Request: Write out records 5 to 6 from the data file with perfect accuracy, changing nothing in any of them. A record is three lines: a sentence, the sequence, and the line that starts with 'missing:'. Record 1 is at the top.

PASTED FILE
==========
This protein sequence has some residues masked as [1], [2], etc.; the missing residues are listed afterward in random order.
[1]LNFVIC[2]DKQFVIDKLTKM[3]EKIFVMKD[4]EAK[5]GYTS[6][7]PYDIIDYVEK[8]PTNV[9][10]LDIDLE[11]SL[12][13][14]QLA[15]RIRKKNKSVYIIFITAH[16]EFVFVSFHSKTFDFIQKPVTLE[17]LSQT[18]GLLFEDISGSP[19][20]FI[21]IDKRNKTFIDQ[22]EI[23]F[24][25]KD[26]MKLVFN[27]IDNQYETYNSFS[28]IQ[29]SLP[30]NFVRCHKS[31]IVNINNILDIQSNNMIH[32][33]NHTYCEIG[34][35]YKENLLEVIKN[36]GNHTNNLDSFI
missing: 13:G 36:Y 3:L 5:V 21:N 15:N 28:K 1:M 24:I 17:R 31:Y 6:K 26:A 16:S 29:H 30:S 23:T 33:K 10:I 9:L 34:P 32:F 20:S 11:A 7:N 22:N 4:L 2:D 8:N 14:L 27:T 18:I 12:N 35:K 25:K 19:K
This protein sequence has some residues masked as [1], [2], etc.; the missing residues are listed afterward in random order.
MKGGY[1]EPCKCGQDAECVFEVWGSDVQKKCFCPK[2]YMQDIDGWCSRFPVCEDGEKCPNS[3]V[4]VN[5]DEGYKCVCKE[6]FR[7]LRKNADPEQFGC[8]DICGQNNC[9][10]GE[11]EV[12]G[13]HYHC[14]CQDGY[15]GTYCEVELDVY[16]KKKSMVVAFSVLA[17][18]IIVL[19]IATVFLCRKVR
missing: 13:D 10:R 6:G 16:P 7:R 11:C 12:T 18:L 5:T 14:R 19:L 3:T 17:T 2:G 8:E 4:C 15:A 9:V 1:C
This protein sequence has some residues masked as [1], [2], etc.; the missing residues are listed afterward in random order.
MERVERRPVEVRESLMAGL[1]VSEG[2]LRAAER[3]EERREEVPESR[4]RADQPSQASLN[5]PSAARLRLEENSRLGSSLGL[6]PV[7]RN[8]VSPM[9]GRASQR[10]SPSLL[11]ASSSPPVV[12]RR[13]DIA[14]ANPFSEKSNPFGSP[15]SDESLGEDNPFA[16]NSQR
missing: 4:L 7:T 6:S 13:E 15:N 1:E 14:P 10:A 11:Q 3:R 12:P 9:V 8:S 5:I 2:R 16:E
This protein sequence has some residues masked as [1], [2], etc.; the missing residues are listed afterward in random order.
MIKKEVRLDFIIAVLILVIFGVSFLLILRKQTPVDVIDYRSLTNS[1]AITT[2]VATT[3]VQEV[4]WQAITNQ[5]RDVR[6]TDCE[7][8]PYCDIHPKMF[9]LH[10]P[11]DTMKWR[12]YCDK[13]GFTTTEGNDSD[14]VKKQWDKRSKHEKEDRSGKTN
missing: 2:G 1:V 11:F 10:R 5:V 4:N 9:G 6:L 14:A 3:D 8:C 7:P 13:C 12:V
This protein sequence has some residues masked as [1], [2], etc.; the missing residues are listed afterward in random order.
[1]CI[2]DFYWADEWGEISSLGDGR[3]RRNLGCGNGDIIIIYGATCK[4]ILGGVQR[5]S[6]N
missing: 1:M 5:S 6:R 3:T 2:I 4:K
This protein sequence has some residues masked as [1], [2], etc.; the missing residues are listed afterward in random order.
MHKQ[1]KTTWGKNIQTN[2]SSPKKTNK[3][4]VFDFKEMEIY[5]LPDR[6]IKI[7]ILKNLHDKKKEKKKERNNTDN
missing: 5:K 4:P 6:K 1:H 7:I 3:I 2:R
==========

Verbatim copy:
This protein sequence has some residues masked as [1], [2], etc.; the missing residues are listed afterward in random order.
[1]CI[2]DFYWADEWGEISSLGDGR[3]RRNLGCGNGDIIIIYGATCK[4]ILGGVQR[5]S[6]N
missing: 1:M 5:S 6:R 3:T 2:I 4:K
This protein sequence has some residues masked as [1], [2], etc.; the missing residues are listed afterward in random order.
MHKQ[1]KTTWGKNIQTN[2]SSPKKTNK[3][4]VFDFKEMEIY[5]LPDR[6]IKI[7]ILKNLHDKKKEKKKERNNTDN
missing: 5:K 4:P 6:K 1:H 7:I 3:I 2:R